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I'm not sure about a lack of original ideas, but maybe a lack in daring to try some - there are loads of writers out there with fresh ideas constantly frustrated by the same old same old studios play it safe with. It's a conversation that can lead into sequals cashing in, and television (how many 'new gritty crime dramas' can there be?). It's a shame not everyone will watch a subtitled film but I can see why it might be remade in order to attract those 'non-readers'.

The remakes I have a problem with are things like Nightmare on Elmstreet and a shot-for-shot Psycho, but then I know a lot of that resistance on my part will be due to personal fond memories of the originals that most likely blind me to the merits of remakes (and the flaws of the originals, probably).


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PostPosted: Fri Nov 05, 2010 12:40 pm 
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Quote:
Ray wrote:-
I'm not sure about a lack of original ideas, but maybe a lack in daring to try some


Yeah, that's probably more on the money.

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PostPosted: Fri Nov 05, 2010 1:29 pm 
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You both make very good points. There's certainly a unwillingness on the part of the studios to try anything new or groundbreaking, even though writers are certainly playing around with it. And money is undoubtedly a major factor (taking your example, Ray, the wholly unnecessary Nightmare on Elm Street, which was made only because it's a famous "brand" and would draw crowds in on that account alone).

But, and maybe I'm alone in this, I do think remaking a film (especially as recent a film as Let the Right One In) is a little insulting. For example, if I made a film, which was a moderate success, and then a US studio came in and remade it, I'd find that quite insulting to my own efforts really.

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PostPosted: Fri Nov 05, 2010 3:14 pm 
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But if you feel insulted, presumably all you have to do is say no to whatever offer they put on the table.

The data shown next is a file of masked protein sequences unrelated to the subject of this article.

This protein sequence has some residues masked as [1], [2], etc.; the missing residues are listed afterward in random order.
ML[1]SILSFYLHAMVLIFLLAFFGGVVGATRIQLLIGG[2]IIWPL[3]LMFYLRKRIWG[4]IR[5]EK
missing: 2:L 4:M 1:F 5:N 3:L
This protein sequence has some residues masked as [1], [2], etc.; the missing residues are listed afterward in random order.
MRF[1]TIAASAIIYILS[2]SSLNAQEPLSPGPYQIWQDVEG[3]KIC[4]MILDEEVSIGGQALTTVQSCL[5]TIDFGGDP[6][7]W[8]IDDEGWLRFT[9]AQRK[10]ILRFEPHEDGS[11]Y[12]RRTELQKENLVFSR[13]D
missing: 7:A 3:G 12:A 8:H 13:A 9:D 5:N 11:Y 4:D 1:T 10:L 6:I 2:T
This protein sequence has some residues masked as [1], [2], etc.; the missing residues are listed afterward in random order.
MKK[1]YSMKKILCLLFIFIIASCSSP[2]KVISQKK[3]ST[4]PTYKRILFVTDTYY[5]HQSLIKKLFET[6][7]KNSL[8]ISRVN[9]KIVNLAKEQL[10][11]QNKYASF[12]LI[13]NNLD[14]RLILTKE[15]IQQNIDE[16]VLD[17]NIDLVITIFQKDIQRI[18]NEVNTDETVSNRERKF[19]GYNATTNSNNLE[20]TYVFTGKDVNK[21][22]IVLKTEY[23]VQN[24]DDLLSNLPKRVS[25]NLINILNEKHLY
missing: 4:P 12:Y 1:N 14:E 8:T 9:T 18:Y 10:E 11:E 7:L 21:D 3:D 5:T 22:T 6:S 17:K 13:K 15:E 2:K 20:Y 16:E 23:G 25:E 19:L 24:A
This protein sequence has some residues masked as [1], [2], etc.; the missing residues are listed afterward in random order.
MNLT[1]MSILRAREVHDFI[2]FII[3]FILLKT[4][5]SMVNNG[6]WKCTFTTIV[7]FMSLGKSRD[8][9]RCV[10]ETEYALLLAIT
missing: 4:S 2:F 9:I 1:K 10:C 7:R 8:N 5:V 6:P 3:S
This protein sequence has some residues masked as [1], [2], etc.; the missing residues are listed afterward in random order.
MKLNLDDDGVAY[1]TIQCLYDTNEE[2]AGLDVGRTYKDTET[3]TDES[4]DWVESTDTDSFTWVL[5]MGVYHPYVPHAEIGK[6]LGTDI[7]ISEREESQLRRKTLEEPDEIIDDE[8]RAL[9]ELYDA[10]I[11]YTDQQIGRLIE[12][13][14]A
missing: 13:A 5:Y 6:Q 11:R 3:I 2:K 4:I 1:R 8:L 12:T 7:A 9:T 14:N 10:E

I've no idea of the ins and outs, but I'd imagine the Swedish makers of "Let the Right One In" purchased some form of rights from Lindqvist, and so if an American version got made either they would have had to pay the Swedes handsomely, or possibly the author if different rights were involved. It's unlikely anyone felt insulted, or if they did they got over it long enough to cash the cheque.

It's also likely that the remake will bring a lot of extra attention to the original and so boost DVD sales.

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PostPosted: Fri Nov 05, 2010 3:51 pm 
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That's a very good point Pete. I hadn't considered that the makers of the originals get the decision over whether to sell the rights.

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PostPosted: Fri Nov 05, 2010 4:04 pm 
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That is a good point about DVD sales. The original ("and still the best") has been re-released with new packaging and everything, and is bound to do well.

I watched the original again the other night, and it's even better than I thought it was. Exquisite, beautiful film, one of the best I've ever seen.


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PostPosted: Fri Nov 05, 2010 4:07 pm 
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Andy wrote:
Exquisite, beautiful film, one of the best I've ever seen.


You know, in my opinion. :)


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PostPosted: Fri Nov 05, 2010 6:56 pm 
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I too enjoyed Let the Right One In.

I will have to wait for the DVD for Let Me In and then do a little compare and contrast session.

There is a big hook in the trailer for Let Me In (pardon the pun) as a big brown claw thing comes out of the bath water between her legs and then disappears as soon as she opens her eyes. A 1 + as trailer / advert I think.
8)